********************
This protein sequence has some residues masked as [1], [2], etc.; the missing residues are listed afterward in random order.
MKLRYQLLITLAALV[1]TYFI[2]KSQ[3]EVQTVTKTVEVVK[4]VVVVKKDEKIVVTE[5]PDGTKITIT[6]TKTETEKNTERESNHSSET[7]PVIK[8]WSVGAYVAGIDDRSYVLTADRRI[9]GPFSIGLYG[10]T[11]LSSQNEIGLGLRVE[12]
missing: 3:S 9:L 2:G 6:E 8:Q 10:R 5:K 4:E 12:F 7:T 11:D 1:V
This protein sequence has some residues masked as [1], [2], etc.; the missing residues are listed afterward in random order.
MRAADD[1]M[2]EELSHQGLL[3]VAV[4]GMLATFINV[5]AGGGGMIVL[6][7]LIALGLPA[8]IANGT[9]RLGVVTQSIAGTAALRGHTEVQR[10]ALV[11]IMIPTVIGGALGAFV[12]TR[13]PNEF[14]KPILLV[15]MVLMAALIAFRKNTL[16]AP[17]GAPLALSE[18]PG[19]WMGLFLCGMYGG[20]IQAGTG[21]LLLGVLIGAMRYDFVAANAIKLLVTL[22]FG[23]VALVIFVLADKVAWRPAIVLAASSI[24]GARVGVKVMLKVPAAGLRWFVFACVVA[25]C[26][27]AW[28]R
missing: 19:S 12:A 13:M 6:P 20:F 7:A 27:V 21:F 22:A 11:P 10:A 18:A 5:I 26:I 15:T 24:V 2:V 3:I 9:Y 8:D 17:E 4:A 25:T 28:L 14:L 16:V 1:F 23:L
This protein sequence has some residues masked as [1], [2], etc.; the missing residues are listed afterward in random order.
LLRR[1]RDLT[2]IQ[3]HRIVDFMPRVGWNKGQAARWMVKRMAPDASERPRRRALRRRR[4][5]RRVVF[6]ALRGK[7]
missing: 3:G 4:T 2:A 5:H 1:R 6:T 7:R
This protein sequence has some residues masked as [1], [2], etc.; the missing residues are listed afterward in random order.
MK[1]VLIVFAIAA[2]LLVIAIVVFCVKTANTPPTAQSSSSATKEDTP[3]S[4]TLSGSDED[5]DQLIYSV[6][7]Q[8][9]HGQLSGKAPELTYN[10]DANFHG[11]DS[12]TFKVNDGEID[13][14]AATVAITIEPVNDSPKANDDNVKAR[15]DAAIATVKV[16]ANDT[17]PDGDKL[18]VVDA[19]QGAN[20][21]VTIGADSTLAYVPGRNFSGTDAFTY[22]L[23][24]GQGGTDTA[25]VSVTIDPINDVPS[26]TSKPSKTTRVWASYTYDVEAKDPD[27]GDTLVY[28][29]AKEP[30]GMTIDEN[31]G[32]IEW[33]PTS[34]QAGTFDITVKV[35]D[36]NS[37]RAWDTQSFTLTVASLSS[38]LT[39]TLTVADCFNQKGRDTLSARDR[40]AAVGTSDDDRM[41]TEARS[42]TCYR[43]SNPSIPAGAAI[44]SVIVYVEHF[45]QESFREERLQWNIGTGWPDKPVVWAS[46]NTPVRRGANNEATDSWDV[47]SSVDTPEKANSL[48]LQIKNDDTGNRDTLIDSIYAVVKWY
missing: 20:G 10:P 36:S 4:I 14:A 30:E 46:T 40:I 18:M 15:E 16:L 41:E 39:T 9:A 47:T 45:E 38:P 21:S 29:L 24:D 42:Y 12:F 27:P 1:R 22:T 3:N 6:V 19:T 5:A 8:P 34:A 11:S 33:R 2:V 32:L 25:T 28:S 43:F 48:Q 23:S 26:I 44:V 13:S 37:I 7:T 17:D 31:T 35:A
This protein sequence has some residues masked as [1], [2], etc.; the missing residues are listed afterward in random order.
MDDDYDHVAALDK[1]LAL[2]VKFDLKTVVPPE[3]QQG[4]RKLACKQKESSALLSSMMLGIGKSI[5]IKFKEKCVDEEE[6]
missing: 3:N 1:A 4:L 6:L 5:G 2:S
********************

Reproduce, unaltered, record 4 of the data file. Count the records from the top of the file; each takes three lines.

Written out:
This protein sequence has some residues masked as [1], [2], etc.; the missing residues are listed afterward in random order.
MK[1]VLIVFAIAA[2]LLVIAIVVFCVKTANTPPTAQSSSSATKEDTP[3]S[4]TLSGSDED[5]DQLIYSV[6][7]Q[8][9]HGQLSGKAPELTYN[10]DANFHG[11]DS[12]TFKVNDGEID[13][14]AATVAITIEPVNDSPKANDDNVKAR[15]DAAIATVKV[16]ANDT[17]PDGDKL[18]VVDA[19]QGAN[20][21]VTIGADSTLAYVPGRNFSGTDAFTY[22]L[23][24]GQGGTDTA[25]VSVTIDPINDVPS[26]TSKPSKTTRVWASYTYDVEAKDPD[27]GDTLVY[28][29]AKEP[30]GMTIDEN[31]G[32]IEW[33]PTS[34]QAGTFDITVKV[35]D[36]NS[37]RAWDTQSFTLTVASLSS[38]LT[39]TLTVADCFNQKGRDTLSARDR[40]AAVGTSDDDRM[41]TEARS[42]TCYR[43]SNPSIPAGAAI[44]SVIVYVEHF[45]QESFREERLQWNIGTGWPDKPVVWAS[46]NTPVRRGANNEATDSWDV[47]SSVDTPEKANSL[48]LQIKNDDTGNRDTLIDSIYAVVKWY
missing: 20:G 10:P 36:S 4:I 14:A 30:E 46:T 40:I 18:M 15:E 16:L 41:E 39:T 9:A 47:T 45:E 38:P 21:S 29:L 24:D 42:Y 12:F 27:P 1:R 22:T 3:N 6:V 19:T 5:A 8:P 34:A 11:S 33:R 2:V 32:L 25:T 28:S 43:F 48:Q 23:S 26:I 44:V 13:S 37:I 7:T 17:D 31:T 35:A